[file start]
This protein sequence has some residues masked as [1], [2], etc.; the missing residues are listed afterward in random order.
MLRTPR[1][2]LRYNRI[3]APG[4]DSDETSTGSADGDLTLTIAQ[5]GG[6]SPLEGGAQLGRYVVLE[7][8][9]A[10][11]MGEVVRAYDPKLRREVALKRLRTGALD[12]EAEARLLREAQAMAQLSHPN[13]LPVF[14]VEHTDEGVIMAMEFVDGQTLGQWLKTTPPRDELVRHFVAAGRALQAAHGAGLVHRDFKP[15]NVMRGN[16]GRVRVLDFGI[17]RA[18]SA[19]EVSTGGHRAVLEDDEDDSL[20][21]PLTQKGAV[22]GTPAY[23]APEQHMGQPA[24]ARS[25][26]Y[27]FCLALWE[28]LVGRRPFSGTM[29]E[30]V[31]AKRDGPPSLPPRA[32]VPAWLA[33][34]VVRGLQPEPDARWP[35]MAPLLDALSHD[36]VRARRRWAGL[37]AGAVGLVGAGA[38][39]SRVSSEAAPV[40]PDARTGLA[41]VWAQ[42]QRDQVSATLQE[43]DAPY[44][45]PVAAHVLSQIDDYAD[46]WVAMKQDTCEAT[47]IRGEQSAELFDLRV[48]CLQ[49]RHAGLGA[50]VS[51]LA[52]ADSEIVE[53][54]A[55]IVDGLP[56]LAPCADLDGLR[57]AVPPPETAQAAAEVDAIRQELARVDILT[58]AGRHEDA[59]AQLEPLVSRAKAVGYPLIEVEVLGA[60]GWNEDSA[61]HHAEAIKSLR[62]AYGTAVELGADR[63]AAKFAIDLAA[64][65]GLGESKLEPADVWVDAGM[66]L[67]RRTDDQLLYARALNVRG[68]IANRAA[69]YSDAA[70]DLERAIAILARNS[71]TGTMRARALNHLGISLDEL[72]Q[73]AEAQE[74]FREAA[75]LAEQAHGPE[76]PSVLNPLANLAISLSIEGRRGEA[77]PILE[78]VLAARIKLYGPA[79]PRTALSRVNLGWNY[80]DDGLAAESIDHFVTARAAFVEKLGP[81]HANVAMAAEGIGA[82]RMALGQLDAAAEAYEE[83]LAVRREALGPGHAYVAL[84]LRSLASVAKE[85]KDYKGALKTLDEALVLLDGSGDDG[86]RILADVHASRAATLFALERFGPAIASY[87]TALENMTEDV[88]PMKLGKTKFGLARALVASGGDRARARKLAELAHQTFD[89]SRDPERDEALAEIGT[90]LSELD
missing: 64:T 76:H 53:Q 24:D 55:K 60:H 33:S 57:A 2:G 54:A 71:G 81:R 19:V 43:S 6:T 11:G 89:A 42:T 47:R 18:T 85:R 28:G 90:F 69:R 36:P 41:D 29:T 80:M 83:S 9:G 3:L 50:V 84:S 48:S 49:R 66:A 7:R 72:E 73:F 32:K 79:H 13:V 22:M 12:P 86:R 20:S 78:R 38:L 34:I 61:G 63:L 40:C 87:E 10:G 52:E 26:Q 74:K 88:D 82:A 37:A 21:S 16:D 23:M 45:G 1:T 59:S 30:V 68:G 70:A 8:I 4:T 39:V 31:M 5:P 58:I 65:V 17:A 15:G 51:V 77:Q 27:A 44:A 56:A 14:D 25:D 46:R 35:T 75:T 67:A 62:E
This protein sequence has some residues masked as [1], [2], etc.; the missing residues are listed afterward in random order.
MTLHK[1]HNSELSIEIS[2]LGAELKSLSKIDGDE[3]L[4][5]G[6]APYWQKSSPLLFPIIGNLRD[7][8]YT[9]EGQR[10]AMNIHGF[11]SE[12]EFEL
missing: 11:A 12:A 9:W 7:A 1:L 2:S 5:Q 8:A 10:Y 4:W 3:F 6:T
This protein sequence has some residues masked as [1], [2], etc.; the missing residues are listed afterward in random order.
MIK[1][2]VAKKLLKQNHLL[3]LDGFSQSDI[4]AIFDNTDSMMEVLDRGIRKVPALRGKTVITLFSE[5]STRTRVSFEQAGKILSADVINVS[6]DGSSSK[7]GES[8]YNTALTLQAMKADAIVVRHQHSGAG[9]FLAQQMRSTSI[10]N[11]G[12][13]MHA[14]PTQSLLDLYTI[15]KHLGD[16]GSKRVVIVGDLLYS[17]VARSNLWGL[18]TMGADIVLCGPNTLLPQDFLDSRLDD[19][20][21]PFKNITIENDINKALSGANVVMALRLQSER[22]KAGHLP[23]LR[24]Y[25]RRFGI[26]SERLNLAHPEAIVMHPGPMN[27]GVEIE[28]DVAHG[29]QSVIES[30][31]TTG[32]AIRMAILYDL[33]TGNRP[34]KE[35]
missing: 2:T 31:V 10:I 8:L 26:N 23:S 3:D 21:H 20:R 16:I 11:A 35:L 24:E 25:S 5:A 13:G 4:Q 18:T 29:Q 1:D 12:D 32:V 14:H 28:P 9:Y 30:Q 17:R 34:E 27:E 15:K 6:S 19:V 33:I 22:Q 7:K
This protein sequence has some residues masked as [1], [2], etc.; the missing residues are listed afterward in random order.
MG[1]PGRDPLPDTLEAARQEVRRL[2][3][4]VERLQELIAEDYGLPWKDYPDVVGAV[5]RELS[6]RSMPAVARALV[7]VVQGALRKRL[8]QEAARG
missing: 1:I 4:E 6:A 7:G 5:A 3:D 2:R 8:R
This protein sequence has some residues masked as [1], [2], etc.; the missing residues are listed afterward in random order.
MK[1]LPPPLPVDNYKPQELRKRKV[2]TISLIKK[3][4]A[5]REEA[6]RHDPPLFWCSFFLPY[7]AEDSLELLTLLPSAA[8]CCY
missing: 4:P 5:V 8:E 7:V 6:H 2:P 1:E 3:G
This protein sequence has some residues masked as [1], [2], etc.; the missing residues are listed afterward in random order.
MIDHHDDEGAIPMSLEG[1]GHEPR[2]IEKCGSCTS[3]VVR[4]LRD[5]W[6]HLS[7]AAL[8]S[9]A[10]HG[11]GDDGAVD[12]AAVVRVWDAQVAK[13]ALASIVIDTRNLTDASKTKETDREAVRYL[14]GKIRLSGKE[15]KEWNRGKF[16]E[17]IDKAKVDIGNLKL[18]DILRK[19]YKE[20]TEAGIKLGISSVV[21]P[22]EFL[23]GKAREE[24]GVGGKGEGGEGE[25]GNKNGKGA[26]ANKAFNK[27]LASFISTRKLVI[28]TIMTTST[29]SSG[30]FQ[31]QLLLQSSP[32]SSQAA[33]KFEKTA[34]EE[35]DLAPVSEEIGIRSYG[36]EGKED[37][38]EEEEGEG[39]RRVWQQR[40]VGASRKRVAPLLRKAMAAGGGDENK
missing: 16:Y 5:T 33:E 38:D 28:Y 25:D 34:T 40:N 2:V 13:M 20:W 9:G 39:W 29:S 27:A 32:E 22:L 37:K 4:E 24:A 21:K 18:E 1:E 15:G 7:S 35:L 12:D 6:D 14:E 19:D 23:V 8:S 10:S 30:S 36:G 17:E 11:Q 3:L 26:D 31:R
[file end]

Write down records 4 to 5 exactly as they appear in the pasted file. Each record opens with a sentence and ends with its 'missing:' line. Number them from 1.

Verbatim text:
This protein sequence has some residues masked as [1], [2], etc.; the missing residues are listed afterward in random order.
MG[1]PGRDPLPDTLEAARQEVRRL[2][3][4]VERLQELIAEDYGLPWKDYPDVVGAV[5]RELS[6]RSMPAVARALV[7]VVQGALRKRL[8]QEAARG
missing: 1:I 4:E 6:A 7:G 5:A 3:D 2:R 8:R
This protein sequence has some residues masked as [1], [2], etc.; the missing residues are listed afterward in random order.
MK[1]LPPPLPVDNYKPQELRKRKV[2]TISLIKK[3][4]A[5]REEA[6]RHDPPLFWCSFFLPY[7]AEDSLELLTLLPSAA[8]CCY
missing: 4:P 5:V 8:E 7:V 6:H 2:P 1:E 3:G